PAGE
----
Fortunately, for many of us in the EdTech space, others ventured to experiment in the online world when technologies and best practices regarding how to use them were nascent. Standing on the shoulder of these giants, those who got HBX off the ground were keenly aware of how technology alone wouldn’t make online education compelling based on several lessons from early participants in the EdTech space. Here are some of the key lessons we've learned so far:

Start with the Student

Put yourself in the student's chair and understand how the pedagogy will be executed in the new medium. At HBS, there was perhaps more focus on this than at other organizations since no standard platform had been built to support the method of instruction the school had used in its classrooms successfully for a century: the case method, an inductive, rather than deductive, form of instruction. Deductive learning is what most of us are familiar with. If you’ve sat in Chemistry 101 your freshman year of college, you likely experienced deductive learning: a lecturing professor explaining how to get to an answer through a formula or process. In deductive learning, students apply general principles to specific situations. It is this “lecturing professor” model of deductive learning that most permeated early online education efforts, perhaps because it was relatively easy to do.

By contrast, inductive learning forces students to “notice” concepts while working through a presented problem; students induce principles from general situations. This is the case method at its core. Putting the student at the center with the pedagogy in mind pointed us to building our own platform to ensure that the method of instruction would not be compromised. 

Cultivate an Engaged Community

Learning is better when students help each other, when there is a community aspect to their experience. In a physical HBS classroom, students aren’t asked to individually address the problem presented through the case, they are drawn into a discussion with their peers, debating each other and answering questions. This helps the inductive process develop and keeps student engaged. The power of peer learning is well known but to date has been infrequently used. In the book Make it Stick, The Science of Successful Learning, the authors note that peer instruction “engages the students in the underlying concepts of the … material; reveals students’ problems in reaching understanding; and provides opportunities for them to explain their understanding, receive feedback, and assess their learning compared to other students.”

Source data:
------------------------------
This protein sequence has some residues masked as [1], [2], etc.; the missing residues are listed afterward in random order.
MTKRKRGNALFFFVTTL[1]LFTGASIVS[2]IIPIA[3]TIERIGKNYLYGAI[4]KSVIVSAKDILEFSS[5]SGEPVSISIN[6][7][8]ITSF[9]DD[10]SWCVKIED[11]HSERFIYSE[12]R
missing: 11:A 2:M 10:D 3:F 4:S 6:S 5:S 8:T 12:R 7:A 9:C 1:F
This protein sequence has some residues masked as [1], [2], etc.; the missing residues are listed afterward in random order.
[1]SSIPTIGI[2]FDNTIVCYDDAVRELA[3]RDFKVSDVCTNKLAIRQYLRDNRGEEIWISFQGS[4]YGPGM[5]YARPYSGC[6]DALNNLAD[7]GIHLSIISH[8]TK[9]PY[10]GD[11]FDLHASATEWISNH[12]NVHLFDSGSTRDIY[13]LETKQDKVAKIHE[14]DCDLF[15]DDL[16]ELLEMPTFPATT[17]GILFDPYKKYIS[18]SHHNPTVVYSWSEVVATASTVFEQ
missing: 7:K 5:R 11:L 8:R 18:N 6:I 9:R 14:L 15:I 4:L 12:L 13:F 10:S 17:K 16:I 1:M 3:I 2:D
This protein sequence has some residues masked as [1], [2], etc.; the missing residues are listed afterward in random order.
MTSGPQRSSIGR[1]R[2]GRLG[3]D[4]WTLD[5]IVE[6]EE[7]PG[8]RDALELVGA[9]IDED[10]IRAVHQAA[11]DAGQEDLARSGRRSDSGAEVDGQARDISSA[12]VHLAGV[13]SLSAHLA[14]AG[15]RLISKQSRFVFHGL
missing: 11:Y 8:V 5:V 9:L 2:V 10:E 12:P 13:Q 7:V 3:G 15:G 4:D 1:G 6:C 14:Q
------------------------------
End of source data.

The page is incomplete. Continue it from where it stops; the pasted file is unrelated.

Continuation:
So, when we built HBX CORe – a 150-hour credential course that teaches students economics, accounting, and data analytics – we ensured our course platform had rich interactive tools. HBX students can seek out help from their peers by asking a question that is tied to the content on the page they are studying. Likewise, they can answer questions members of their cohort have posted. They can view a live map showing which of their cohort peers are online and learn more about them. Each of these features helps students feel more connected to each other and engaged in the course material.

Adopt a Borrow/Release Mentality

This one may be counter-intuitive, especially given the earlier reference to replicating aspects of the classroom experience. We've adopted a mentality we call “borrow/release,” and it comes down to this: don’t try to recreate everything as it exists in the physical world. Rather, borrow the best of the other world and integrate it into the new, technology-enabled platform while letting go of things that just won’t work.

At HBX, we created a virtual classroom in a studio at Boston’s public television station, WGBH. As in the physical, tiered-seating amphitheater in a classroom at HBS, students are organized on a video “wall” four rows high. The professor can conduct a case discussion in a completely synchronous manner and allow students to debate each other and answer questions in real-time. It feels very much like being in a classroom and those who have participated are blown away by the realism of the experience. HBX Live is our education “Holodeck.”